Length: 14 cm
Wingspan: 20 – 24 cm
Weight: 11 – 20 g
Adult male redstarts have a dark slate-grey back and wings. The rump and outer rectrices are rufous and the central rectrices are black. On the underparts breast and flanks are orange-rufous and the belly and undertail coverts are pale buff.
One the head the face, chin, and throat are black while the nape is dark slate grey. The front of the crown is white which extends above the eyes and fades into the nape. Redstarts have a black bill, dark brown eyes, and black legs and feet.
Female redstarts are duller with brown upperparts with an orange-rufous rump. The underparts are dull orange tinged with cream. The head is brown and does not have the white patch on the crown.
Juveniles are brown with pale buff spots. The tail is similar to the adult and the flight feathers are dark brown with lighter edges.
Redstarts start breeding in May. They build their nests in cavities such as a hole in a tree, or in stone walls or roofs. The female builds the cup-shaped nest which is made from grass, roots, and moss, lined with hair and feathers. The male stays nearby singing.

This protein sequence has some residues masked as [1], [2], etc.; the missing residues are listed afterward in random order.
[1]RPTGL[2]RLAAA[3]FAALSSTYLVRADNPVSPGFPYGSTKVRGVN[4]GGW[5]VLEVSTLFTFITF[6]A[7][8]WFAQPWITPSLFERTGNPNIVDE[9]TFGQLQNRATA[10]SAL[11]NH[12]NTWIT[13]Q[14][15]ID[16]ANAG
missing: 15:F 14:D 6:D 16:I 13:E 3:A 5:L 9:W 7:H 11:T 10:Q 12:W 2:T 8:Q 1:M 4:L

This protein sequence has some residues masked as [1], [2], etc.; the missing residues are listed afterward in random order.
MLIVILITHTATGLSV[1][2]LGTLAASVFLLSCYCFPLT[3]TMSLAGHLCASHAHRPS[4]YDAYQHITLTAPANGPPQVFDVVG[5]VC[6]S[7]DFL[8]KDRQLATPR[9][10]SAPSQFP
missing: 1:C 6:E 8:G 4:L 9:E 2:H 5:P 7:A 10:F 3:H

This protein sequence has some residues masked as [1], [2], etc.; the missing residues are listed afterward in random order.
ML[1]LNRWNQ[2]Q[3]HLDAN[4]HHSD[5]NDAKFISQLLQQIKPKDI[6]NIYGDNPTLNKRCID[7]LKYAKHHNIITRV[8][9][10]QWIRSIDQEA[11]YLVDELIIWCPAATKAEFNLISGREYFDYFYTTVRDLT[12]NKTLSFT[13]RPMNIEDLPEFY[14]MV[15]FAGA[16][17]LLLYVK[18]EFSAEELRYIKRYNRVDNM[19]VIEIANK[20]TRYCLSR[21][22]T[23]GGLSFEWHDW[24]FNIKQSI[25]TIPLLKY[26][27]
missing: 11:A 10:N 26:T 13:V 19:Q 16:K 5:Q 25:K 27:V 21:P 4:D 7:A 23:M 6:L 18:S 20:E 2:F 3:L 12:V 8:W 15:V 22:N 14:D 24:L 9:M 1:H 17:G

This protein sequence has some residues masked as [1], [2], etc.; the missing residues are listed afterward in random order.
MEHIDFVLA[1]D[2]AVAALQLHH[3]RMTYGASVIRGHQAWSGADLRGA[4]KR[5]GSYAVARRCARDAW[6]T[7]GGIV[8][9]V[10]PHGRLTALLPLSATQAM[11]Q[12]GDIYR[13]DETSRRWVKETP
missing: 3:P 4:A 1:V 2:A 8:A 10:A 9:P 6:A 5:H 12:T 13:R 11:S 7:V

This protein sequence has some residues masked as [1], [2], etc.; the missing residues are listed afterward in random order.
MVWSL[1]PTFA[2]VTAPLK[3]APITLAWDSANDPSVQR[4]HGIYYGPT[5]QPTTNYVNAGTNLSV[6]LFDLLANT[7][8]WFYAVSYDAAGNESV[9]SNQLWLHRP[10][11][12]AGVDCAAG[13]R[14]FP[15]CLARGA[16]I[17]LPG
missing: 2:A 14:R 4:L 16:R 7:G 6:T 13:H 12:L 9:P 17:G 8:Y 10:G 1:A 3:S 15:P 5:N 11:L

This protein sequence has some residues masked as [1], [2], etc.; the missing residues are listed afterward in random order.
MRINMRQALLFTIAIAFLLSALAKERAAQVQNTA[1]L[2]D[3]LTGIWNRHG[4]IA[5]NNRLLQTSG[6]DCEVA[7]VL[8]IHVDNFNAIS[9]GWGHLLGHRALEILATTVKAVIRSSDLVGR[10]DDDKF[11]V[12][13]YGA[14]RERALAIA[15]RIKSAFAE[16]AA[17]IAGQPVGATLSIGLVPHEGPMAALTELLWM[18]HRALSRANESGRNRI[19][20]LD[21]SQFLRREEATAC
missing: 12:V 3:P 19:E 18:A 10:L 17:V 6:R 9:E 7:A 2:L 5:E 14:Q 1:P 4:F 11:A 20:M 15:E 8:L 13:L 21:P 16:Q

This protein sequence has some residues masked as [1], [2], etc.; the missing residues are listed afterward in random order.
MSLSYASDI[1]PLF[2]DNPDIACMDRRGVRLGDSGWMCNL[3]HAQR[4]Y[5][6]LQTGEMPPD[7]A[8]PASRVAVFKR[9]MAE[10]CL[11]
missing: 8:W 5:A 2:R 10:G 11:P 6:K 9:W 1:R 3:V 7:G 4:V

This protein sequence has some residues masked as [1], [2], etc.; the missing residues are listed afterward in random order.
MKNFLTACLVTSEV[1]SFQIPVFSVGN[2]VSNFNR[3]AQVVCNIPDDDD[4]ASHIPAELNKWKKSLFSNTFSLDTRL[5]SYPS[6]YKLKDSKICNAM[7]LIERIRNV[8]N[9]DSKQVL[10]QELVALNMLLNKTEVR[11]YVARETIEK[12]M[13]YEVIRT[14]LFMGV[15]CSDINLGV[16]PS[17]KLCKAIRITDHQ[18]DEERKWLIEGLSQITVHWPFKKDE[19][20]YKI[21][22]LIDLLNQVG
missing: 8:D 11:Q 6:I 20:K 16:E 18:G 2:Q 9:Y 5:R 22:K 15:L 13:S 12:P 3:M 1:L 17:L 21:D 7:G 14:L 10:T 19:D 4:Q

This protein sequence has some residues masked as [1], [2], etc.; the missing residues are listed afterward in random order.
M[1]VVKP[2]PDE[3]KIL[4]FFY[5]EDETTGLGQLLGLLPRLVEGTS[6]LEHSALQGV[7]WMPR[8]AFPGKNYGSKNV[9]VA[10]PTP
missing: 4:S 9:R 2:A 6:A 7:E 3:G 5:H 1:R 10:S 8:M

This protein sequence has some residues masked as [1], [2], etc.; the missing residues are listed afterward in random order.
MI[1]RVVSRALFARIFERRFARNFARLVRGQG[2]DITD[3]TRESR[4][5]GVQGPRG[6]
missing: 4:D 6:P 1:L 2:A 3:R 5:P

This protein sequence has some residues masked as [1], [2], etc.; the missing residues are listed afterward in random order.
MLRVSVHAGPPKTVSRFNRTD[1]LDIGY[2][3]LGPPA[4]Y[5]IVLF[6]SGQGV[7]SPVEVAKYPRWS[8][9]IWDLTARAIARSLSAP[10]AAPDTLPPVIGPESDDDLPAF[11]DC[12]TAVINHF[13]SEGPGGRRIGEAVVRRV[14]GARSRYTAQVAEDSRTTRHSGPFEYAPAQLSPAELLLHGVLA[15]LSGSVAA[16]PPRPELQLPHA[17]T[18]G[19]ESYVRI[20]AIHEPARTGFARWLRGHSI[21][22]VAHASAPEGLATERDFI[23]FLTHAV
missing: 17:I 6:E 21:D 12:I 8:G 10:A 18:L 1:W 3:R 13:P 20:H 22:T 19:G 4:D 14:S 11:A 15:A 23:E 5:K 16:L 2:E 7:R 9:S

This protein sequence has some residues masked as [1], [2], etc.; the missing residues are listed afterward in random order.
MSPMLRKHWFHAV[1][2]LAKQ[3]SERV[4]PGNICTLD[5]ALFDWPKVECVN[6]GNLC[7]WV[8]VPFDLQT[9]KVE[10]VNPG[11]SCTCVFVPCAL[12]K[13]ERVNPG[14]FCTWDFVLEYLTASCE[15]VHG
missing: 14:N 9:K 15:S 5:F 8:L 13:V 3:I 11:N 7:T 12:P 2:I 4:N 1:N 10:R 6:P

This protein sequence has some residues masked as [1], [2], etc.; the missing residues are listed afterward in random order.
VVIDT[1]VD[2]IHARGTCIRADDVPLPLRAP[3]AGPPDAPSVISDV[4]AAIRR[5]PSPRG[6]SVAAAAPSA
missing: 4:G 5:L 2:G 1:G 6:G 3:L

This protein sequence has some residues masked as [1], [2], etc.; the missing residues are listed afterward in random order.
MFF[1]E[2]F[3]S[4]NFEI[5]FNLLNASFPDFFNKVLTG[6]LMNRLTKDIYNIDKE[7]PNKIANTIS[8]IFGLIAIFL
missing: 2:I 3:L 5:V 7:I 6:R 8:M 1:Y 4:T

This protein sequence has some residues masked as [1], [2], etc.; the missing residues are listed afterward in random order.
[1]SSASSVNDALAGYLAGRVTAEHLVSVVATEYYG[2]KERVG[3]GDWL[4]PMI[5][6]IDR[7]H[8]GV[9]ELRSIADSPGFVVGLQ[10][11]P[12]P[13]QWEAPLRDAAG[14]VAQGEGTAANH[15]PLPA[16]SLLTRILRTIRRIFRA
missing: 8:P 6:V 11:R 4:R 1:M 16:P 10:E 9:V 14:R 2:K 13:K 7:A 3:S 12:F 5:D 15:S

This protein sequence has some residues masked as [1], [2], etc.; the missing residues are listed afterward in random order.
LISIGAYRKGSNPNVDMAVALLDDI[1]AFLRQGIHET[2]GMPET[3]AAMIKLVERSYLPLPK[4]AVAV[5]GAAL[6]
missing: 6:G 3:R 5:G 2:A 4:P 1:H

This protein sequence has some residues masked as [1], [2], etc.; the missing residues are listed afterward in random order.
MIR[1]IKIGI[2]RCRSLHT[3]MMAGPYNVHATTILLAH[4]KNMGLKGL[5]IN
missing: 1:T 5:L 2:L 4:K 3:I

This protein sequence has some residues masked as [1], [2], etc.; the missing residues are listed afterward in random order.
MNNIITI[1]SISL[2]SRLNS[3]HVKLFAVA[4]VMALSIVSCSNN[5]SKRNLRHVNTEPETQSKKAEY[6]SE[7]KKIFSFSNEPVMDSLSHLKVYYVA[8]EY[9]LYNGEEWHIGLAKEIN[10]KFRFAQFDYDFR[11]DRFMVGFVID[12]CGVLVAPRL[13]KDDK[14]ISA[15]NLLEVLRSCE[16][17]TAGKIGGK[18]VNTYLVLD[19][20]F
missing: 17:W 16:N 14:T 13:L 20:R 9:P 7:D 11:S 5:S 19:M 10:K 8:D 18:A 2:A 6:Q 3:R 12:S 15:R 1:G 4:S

Redstarts lay 5-7 pale blue eggs with dark reddish speckles which are incubated by the female alone for 12-14 days. Chicks are covered with dark grey down and are fed by both the male and female. They fledge at 15-18 days after hatching but are cared for by their parents for another 3 weeks.
The female may start a second brood while the male continues to tend to the first brood.
Redstarts feed on invertebrates including beetles, flies, ants, wasps, bees, spiders, molluscs, and worms. They will also supplement their diet with seeds, berries, and fruit.
Where to see them
Redstarts arrive in the UK in April and leave again in October. They are mainly found in the north and west with a large concentration in Wales. Look out for them in oak woodlands, hedgerows, besides streams, and in parklands. During passage they can be seen in coastal scrubs, thickets, and woodland.
Ding Li Yong/xeno-canto
Did you know?
Redstarts are named for their tails. Start is derived from the Old English word steort, which means the tail or rump of an animal.